After the sheets 113 are formed by the action of the sheet cutter 11d, the sheets move along a suitable guide 114 to a sheet classifier, generally referred to by the numeral 115. Any suitable type of conveyance means may be provided for so moving the sheets. The sheet classiiier 115 is utilized to detect pin holes which may exist in the sheets 113 and to remove defective sheets.

The sheet classifier basically includes a bright light source 116 on one side of the path of the sheets 113, and photoelectric cell units 117 on the other side of the path. When a sheet 113 moves between the light source 116 and the photoelectric cell units 117 and there is a pin hole in the sheet, light through the pin hole activates a photomultiplier tube of one of the photoelectric cell units 117. Illustratively, the guide 114 includes a movable section 118 which may be tilted to reject a defective sheet 113. The guide section 118 may be positioned by an electrically operated device 119 which is connected to the photoelectric cell units 117 and the operation of the device 119 controlled thereby. The circuit for the device 119 may include spaced switches 120 which are both closed only when the sheet 113 to be inspected is aligned with the light source 116 and the photoelectric cell units 117, thereby preventing the operation of the device 119 due to the spacing between adjacent ones of the sheets 113.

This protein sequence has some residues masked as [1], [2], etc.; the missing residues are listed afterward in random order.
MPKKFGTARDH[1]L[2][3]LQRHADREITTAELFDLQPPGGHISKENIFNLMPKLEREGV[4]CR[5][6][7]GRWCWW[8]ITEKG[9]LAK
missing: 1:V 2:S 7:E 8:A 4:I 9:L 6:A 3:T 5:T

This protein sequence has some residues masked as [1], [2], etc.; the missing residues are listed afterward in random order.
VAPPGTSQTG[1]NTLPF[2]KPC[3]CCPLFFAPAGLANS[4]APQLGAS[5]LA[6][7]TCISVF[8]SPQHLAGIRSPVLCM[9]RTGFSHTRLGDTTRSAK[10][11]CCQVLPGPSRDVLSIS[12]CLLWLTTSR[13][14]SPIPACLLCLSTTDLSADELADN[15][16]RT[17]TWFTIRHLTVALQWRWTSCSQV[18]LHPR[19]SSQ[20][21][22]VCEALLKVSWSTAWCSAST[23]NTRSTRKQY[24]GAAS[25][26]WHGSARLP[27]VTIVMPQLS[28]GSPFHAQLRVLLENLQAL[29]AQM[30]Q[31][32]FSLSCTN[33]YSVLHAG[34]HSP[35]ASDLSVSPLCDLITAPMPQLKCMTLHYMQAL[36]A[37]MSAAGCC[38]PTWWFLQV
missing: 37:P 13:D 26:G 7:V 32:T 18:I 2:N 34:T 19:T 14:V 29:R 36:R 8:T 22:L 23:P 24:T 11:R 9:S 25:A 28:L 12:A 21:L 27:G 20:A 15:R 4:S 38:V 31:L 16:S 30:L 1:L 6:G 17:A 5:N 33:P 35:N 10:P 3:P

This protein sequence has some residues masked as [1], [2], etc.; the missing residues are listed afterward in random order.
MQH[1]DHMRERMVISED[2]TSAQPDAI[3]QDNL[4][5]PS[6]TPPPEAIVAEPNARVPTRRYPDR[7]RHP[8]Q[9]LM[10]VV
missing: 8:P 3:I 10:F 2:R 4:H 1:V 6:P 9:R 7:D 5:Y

With a fast moving line, when the device 119 is actuated, as many as ve or six sheets 113 will be directed from the line by the movement of the guide section 118. Accordingly, a manual inspection of the discarded sheets 113 may be required to separate the defective one.

The foregoing has been specically directed to the application of aluminum coatings on steel substrates. However, the invention is not intended to be so limited. In addition to aluminum, the fourth period transition metals (Ti, V, Cr, Mn, Fe, Co, Ni) may be employed as the coating metals. The coatings on the opposite side of the substrate need not be of the same metal, but may be of two different metals of the aforementioned metals, and the two different metal coatings may be of different thicknesses. For example, a metal coated metal strip of particular potential utility to can makers would be a ferrous substrate having an easily solderable metal on the surface which would be the outside of a can and a protective metal on the surface which would be the inside of the can. A thin coating of cadmium on the outside would give easy solderability and excellent resistance to rusting whereas titanium may be used on the inside for corrosion resistance to foods. Also, the complete process may be employed in conjunction with metal substrates, other than ferrous substrates, which are capable of hydrogen absorption.

Further, other substrates that do not absorb hydrogen may be coated with metals in accordance with the disclosed process by eliminating the step of charging the substrate with hydrogen in the cleaning operation prior to the vacuum metallizing operation.